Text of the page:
Amice went off in a little daydream of Fitz.
He wasn’t nearly as flimsy as his papa. He was handsome, with eyes of a perfect courtfolk blue-grey, fair hair that was always a bit ruffled, and a chin that held promise of a strength Master Chauncy Fitzmaurice lacked.
Must have got it from his maman. She’s a strong-looking lady.
Unusually among courtfolk men, he wore a neatly trimmed beard a shade darker than his hair.
His mouth was well-shaped and good-tempered, and firm.
A small frisson went through Amice as she considered how firm those lips were.
Heat rushed into her face. Blushing was gauche in anyone, but especially in a lady of her age. She conjured her fan to cool her cheeks. That was, she tried to conjure her fan. It didn’t work. One could conjure on the human side of the gates but not through the gates, and her fan was in her chamber at home in the manor.
She picked up a menu and used that instead.
What would I name him if it was my right?
Fidele would do, perhaps, for he was exceedingly faithful.
Unfortunately, he wasn’t faithful to her, except in the general way, as an old and trusted friend.
I don’t deserve that trust. I’m keeping secrets.
Rossignol, from the nightingale, might do. He sang most beautifully, accompanying himself on the lute. A lot of gentlemen sang, but Fitz had a strong tenor voice as true as a sweetwood flute.
Soleil, for the sun.
He was her sun. She was his helpless planet.
The street door jangled its cowbell as two more customers came in—a tall, full-figured woman with springy fair hair and a blond giant.
The woman, clad in a rather shocking short wool dress and thick green stockings, was much bigger than Amice, but her companion stood a head taller still. The head in question was turned down and sideways so he could watch his woman. He looked at her as a man might look at something infinitely precious.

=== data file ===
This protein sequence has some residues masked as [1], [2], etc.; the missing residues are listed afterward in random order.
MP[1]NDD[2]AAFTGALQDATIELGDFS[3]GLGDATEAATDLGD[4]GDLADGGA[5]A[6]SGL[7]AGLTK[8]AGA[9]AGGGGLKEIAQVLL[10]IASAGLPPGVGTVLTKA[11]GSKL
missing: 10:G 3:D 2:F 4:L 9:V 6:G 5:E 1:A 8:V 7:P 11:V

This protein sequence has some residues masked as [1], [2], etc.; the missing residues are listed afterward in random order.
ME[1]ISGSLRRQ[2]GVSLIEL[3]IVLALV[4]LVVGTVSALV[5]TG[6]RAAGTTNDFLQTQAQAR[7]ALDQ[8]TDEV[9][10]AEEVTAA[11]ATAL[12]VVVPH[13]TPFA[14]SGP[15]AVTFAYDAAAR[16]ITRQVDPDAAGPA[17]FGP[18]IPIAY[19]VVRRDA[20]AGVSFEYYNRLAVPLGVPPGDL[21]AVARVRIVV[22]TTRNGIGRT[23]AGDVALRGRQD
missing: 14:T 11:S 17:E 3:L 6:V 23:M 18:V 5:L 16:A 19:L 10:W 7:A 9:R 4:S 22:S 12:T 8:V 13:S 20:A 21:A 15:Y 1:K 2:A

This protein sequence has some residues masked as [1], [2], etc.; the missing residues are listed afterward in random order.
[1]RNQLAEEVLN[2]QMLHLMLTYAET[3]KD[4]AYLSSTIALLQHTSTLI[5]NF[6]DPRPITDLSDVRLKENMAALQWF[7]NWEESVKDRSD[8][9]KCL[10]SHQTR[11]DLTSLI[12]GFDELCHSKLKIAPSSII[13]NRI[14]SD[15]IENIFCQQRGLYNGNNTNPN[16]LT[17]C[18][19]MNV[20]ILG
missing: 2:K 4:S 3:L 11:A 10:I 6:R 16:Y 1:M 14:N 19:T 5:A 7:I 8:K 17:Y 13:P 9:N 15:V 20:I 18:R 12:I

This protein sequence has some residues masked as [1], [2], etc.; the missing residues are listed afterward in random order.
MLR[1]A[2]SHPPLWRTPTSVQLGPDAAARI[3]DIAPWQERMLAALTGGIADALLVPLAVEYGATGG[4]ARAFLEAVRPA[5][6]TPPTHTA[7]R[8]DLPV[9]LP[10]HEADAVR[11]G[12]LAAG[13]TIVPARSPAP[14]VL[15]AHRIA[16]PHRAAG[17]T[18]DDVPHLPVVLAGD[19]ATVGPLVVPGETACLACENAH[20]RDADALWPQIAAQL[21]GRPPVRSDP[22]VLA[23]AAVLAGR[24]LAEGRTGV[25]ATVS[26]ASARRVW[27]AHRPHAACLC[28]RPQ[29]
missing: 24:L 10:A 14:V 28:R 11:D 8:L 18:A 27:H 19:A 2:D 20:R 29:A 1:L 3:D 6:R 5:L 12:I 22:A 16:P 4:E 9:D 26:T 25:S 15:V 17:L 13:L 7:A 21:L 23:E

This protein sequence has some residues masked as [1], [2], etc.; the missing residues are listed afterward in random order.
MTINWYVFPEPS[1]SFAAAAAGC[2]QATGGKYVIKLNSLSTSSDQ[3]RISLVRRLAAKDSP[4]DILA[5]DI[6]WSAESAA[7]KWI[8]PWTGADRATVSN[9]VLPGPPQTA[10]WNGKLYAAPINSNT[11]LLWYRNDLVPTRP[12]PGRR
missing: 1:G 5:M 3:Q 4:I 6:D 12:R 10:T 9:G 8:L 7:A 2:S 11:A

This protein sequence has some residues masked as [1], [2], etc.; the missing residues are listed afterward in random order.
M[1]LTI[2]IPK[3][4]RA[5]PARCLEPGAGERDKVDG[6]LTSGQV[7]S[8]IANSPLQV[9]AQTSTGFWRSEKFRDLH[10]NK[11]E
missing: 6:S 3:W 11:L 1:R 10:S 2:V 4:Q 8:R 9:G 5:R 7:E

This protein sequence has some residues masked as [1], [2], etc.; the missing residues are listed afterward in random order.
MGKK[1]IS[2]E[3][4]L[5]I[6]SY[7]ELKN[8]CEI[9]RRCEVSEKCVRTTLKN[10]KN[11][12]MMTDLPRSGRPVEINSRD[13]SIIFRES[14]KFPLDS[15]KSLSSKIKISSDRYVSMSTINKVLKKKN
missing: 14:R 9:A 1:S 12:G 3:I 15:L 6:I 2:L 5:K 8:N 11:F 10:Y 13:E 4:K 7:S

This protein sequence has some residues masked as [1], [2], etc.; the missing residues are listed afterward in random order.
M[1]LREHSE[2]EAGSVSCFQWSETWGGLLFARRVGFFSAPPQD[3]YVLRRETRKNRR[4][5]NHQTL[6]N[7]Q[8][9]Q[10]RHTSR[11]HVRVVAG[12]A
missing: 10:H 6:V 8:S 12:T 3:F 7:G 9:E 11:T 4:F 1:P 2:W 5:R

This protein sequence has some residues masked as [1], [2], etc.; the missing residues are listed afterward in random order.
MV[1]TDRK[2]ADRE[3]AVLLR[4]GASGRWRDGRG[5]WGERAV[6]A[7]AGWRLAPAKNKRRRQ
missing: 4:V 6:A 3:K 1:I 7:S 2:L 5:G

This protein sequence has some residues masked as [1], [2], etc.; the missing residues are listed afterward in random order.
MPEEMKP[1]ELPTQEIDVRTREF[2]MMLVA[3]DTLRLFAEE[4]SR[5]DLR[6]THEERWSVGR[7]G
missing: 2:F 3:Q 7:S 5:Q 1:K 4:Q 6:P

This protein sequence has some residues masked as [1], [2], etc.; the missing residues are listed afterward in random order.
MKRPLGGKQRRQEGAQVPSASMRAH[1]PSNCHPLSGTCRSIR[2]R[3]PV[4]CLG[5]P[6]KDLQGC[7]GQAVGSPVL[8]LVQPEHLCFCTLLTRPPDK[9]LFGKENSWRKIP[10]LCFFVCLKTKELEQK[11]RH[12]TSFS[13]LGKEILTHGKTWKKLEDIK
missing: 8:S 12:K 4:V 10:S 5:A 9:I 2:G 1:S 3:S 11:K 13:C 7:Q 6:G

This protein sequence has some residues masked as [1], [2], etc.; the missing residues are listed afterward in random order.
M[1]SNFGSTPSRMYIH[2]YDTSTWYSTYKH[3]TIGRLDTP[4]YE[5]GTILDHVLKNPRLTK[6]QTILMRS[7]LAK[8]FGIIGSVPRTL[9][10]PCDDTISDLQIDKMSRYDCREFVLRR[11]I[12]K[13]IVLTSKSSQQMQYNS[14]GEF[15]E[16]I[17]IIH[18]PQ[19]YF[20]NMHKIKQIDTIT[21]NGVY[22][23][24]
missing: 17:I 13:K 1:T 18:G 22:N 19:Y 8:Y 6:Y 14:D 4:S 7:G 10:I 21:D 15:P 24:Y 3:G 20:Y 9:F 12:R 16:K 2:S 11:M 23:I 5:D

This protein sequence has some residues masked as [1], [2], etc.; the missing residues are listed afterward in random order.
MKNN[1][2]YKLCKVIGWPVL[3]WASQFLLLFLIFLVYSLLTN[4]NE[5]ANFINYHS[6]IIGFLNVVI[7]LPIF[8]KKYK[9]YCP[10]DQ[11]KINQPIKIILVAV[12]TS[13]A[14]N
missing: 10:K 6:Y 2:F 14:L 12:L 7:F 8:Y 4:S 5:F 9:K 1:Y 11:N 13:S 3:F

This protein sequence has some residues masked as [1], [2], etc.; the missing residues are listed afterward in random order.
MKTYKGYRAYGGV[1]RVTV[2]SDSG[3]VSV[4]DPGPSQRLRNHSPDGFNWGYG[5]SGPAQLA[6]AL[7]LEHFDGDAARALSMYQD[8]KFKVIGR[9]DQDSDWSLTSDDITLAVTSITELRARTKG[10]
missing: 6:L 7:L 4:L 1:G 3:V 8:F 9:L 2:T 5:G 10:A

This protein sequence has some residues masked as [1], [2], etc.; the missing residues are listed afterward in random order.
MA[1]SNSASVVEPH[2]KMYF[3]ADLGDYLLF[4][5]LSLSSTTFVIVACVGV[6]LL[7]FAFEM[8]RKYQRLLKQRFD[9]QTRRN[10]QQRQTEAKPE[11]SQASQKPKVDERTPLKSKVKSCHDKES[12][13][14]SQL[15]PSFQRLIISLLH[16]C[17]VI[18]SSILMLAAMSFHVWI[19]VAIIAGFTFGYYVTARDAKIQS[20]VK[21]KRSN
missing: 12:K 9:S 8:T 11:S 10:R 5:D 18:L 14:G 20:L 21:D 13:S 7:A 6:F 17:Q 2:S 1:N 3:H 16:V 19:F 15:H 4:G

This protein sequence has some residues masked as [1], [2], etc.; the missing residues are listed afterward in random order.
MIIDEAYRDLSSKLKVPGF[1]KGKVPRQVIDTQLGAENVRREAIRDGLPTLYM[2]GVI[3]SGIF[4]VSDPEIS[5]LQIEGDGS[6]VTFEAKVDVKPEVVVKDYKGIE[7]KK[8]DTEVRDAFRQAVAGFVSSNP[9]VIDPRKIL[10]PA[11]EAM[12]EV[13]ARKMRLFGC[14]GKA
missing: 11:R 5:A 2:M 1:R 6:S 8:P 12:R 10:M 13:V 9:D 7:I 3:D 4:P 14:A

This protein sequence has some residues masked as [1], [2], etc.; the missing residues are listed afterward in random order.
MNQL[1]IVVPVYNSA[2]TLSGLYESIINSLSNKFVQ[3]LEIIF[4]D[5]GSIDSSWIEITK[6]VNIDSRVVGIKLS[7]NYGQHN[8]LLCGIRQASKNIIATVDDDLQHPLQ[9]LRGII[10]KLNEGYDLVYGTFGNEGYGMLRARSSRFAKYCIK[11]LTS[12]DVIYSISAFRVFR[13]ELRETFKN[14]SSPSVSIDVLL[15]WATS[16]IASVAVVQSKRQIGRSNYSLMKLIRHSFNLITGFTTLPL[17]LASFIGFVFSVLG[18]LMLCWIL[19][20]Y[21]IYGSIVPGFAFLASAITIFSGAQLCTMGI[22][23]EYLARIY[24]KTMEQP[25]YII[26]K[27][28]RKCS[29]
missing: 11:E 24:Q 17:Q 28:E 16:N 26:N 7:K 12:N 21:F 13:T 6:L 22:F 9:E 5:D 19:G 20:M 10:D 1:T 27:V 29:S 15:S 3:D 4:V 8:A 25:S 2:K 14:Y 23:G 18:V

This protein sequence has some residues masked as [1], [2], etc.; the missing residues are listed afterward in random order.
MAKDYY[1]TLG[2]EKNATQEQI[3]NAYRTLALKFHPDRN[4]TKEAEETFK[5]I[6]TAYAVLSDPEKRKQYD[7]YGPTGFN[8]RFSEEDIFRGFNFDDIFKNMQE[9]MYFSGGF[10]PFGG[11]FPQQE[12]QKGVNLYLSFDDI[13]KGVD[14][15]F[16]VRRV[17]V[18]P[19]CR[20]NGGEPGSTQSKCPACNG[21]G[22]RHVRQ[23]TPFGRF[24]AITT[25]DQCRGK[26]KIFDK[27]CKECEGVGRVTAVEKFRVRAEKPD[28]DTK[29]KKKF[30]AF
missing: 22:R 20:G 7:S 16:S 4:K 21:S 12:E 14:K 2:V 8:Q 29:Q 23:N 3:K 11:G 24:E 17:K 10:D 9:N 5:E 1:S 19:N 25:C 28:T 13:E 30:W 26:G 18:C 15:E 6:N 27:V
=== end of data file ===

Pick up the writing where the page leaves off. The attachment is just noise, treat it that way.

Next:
Envy flooded Amice. Not that she wanted the giant, but if only Fitz would pay such attention to her.
He always looked at her kindly, in a friendly, familiar way, but not as if she was special.
On the heels of this thought came the realisation that the newcomer was Peninna Baan, the woman Fitz loved, and the friend she had braved the human realm to visit.
The man—well, he wasn’t Fitz, and he wasn’t human. Neither was he courtfolk. He was blond enough, but everything else was wrong. That was all she could ascertain. She stayed where she was, waiting.
Her sudden distress troubled her. She might be envious, but she didn’t grudge Peninna her lover. She was pleased for her. Peninna was a fine-looking woman, broad-hipped and deep-breasted. She needed a lover, and the one she had found looked robust enough to satisfy her—probably several times over.
It was a serious courtship. Peninna had a ring on her finger, opulently gold with deep blue stones.
A betrothal ring with sapphires...or are those azuures?
Her companion wore a matching one—the man’s version—sized to fit his long-fingered hand.
It was a very big hand, Amice noted. Surely it was large enough to encompass one of Peninna’s generous breasts.